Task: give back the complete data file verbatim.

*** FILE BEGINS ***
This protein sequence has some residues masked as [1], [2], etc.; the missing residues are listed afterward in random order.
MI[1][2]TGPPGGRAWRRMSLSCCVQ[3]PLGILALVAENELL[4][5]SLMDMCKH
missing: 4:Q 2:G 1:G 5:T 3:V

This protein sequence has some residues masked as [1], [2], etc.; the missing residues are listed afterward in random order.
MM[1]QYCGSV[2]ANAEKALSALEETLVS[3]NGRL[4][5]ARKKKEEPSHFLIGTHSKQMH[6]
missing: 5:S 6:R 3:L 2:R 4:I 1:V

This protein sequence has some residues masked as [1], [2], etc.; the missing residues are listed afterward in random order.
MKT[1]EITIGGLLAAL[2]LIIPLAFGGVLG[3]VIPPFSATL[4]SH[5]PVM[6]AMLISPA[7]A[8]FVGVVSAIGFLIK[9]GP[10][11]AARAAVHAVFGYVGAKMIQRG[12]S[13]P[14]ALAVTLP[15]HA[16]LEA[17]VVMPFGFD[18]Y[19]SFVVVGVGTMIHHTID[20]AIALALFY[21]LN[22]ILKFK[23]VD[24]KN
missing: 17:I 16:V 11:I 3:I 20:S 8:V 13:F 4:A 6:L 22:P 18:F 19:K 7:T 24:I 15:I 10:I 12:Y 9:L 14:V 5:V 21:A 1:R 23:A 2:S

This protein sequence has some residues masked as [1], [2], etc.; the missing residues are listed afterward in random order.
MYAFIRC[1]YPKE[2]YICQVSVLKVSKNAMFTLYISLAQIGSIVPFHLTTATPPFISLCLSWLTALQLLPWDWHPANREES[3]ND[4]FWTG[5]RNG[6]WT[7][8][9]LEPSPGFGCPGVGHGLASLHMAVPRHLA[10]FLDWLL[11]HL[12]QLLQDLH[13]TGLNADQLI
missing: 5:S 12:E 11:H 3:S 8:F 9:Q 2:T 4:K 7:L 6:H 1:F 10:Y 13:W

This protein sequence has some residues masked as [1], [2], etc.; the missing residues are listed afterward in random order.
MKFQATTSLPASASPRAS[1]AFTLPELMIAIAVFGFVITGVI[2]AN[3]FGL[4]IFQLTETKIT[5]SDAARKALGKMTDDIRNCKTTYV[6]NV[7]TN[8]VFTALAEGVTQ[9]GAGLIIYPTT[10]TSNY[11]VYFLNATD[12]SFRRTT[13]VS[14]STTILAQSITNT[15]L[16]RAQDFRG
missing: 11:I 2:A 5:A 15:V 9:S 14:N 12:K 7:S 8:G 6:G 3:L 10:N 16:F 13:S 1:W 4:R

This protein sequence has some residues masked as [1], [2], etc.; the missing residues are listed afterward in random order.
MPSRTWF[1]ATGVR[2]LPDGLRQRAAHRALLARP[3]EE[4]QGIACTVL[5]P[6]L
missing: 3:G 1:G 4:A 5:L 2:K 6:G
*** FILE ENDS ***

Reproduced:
This protein sequence has some residues masked as [1], [2], etc.; the missing residues are listed afterward in random order.
MI[1][2]TGPPGGRAWRRMSLSCCVQ[3]PLGILALVAENELL[4][5]SLMDMCKH
missing: 4:Q 2:G 1:G 5:T 3:V

This protein sequence has some residues masked as [1], [2], etc.; the missing residues are listed afterward in random order.
MM[1]QYCGSV[2]ANAEKALSALEETLVS[3]NGRL[4][5]ARKKKEEPSHFLIGTHSKQMH[6]
missing: 5:S 6:R 3:L 2:R 4:I 1:V

This protein sequence has some residues masked as [1], [2], etc.; the missing residues are listed afterward in random order.
MKT[1]EITIGGLLAAL[2]LIIPLAFGGVLG[3]VIPPFSATL[4]SH[5]PVM[6]AMLISPA[7]A[8]FVGVVSAIGFLIK[9]GP[10][11]AARAAVHAVFGYVGAKMIQRG[12]S[13]P[14]ALAVTLP[15]HA[16]LEA[17]VVMPFGFD[18]Y[19]SFVVVGVGTMIHHTID[20]AIALALFY[21]LN[22]ILKFK[23]VD[24]KN
missing: 17:I 16:V 11:I 3:I 20:S 8:V 13:F 4:A 6:L 22:P 18:F 19:K 7:T 24:I 15:I 10:I 12:Y 9:L 14:V 5:V 21:A 1:R 23:A 2:S

This protein sequence has some residues masked as [1], [2], etc.; the missing residues are listed afterward in random order.
MYAFIRC[1]YPKE[2]YICQVSVLKVSKNAMFTLYISLAQIGSIVPFHLTTATPPFISLCLSWLTALQLLPWDWHPANREES[3]ND[4]FWTG[5]RNG[6]WT[7][8][9]LEPSPGFGCPGVGHGLASLHMAVPRHLA[10]FLDWLL[11]HL[12]QLLQDLH[13]TGLNADQLI
missing: 5:S 12:E 11:H 3:S 8:F 9:Q 2:T 4:K 7:L 6:H 1:F 10:Y 13:W

This protein sequence has some residues masked as [1], [2], etc.; the missing residues are listed afterward in random order.
MKFQATTSLPASASPRAS[1]AFTLPELMIAIAVFGFVITGVI[2]AN[3]FGL[4]IFQLTETKIT[5]SDAARKALGKMTDDIRNCKTTYV[6]NV[7]TN[8]VFTALAEGVTQ[9]GAGLIIYPTT[10]TSNY[11]VYFLNATD[12]SFRRTT[13]VS[14]STTILAQSITNT[15]L[16]RAQDFRG
missing: 11:I 2:A 5:A 15:V 9:S 14:N 12:K 7:S 8:G 6:G 3:L 10:N 16:F 13:S 1:W 4:R

This protein sequence has some residues masked as [1], [2], etc.; the missing residues are listed afterward in random order.
MPSRTWF[1]ATGVR[2]LPDGLRQRAAHRALLARP[3]EE[4]QGIACTVL[5]P[6]L
missing: 3:G 1:G 4:A 5:L 2:K 6:G